There is never a dull moment in the crypto sector. The industry narratives constantly shift as innovation continues to evolve. Twelve years since its inception, Bitcoin has evolved from an abstract subject to a familiar concept. Its role as a secured, scarce, decentralized digital store of value has continued to gain acceptance, and it is well on its way to becoming an investable asset class as a portfolio hedge against asset price inflation and fiat currency depreciation.Stablecoins have proven to be useful as proxy dollars in the crypto world, similar to how dollars are essential in the traditional world. It is only a matter of time before stablecoins or private digital tokens dominate the cross-border payments and global remittances industry. There are no shortages of hypes and experiments that draw new participants into the crypto space, such as smart contracts, new blockchains, ICOs, tokenization of things, or the most recent trends on DeFi tokens. These projects highlight the possibilities for a much more robust digital future, but the market also needs time to test and adopt. A reliable digital payment infrastructure must be built first in order to allow these experiments to flourish. In this paper we examined the historical background and economic reasons for the U.S. dollar’s dominance in the world, and the probable conclusion is that the demand for U.S. dollars will likely continue, especially in the middle of a global pandemic, accompanied by a worldwide economic slowdown. The current monetary system is far from perfect, but there are no better alternatives for replacement at least in the near term. Incremental improvements are being made in both the public and private sectors, and stablecoins have a definite role to play in both the traditional and the new crypto world. Thank you. Reference:  How the US dollar became the world’s reserve currency, Investopedia  The dollar is in high demand, prone to dangerous appreciation, The Economist  Dollar dominance in trade and finance, Gita Gopinath  Global trades dependence on dollars, The Economist & IMF working papers  Total credit to non-bank borrowers by currency of denomination, BIS  Biggest stock exchanges in the world, Business Insider  McKinsey Global Private Market Review 2020, McKinsey & Company  Central banks current interest rates, Global Rates  Venezuela hyperinflation hits 10 million percent, CNBC  Lebanon inflation crisis, Reuters  Venezuela cryptocurrency market, Chainalysis  The most used cryptocurrency isn’t Bitcoin, Bloomberg  Trading volume of all crypto assets, coinmarketcap.com  Tether US dollar peg is no longer credible, Forbes  New crypto derivatives let you bet on (or against) Tether’s solvency, Coindesk  Remittance Price Worldwide, The World Bank  Interbank Information Network, J.P. Morgan  Jamie Dimon interview, CBS News  Rise of the central bank digital currency, BIS  Speech by Andrew Bailey, 3 September 2020, Bank of England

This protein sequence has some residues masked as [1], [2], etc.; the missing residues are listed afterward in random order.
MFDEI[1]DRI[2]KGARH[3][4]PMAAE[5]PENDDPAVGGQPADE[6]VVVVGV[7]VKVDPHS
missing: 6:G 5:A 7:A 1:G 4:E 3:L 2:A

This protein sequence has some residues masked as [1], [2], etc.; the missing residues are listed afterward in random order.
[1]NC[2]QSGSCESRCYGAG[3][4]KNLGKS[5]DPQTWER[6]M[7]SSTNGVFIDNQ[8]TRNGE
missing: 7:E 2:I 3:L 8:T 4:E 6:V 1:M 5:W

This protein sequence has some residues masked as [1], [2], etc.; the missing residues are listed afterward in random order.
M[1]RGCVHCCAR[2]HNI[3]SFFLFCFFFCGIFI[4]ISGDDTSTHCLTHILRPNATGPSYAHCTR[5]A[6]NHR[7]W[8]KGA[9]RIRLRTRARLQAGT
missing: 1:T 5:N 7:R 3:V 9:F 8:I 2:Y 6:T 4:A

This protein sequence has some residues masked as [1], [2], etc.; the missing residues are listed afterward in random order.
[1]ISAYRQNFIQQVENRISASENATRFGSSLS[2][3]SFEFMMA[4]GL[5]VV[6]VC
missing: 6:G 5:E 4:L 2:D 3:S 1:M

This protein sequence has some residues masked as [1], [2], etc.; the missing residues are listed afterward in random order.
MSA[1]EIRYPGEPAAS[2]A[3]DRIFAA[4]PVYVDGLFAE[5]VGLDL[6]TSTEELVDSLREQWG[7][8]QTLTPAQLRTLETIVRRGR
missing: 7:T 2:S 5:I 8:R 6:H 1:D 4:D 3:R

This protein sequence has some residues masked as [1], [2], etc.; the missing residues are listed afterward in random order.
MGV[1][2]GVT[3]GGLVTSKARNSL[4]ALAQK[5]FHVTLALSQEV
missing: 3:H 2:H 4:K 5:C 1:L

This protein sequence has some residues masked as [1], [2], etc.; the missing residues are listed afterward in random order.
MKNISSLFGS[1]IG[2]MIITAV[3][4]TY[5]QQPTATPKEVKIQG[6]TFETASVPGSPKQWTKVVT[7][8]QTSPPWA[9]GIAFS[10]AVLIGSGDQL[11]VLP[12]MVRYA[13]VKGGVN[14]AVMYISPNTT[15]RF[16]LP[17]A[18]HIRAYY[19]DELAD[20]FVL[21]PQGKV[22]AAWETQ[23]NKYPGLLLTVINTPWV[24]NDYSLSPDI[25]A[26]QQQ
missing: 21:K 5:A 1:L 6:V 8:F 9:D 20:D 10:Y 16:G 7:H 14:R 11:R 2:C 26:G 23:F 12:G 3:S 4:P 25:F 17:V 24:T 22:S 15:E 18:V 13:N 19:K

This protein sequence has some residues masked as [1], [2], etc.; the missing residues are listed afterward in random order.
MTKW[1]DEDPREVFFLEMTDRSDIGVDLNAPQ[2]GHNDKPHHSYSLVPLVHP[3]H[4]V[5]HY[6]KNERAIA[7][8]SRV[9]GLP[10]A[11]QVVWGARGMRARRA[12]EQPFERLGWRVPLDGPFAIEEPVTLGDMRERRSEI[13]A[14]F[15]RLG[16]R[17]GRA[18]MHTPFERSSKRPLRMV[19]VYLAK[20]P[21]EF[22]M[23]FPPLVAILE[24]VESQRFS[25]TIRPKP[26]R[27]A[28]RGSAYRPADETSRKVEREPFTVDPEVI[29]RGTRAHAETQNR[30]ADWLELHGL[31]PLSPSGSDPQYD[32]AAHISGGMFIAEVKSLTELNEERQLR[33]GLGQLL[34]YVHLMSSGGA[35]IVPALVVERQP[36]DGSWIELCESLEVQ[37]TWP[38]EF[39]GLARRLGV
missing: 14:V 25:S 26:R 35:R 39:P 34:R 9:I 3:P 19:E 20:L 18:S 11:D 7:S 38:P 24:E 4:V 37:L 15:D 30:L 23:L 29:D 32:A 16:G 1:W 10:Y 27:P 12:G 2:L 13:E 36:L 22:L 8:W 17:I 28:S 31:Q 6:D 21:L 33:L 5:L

Since mid-April, financial tensions have been easing in the emerging countries. Bolstered by the very gradual return of portfolio investment, exchange rates have stabilised.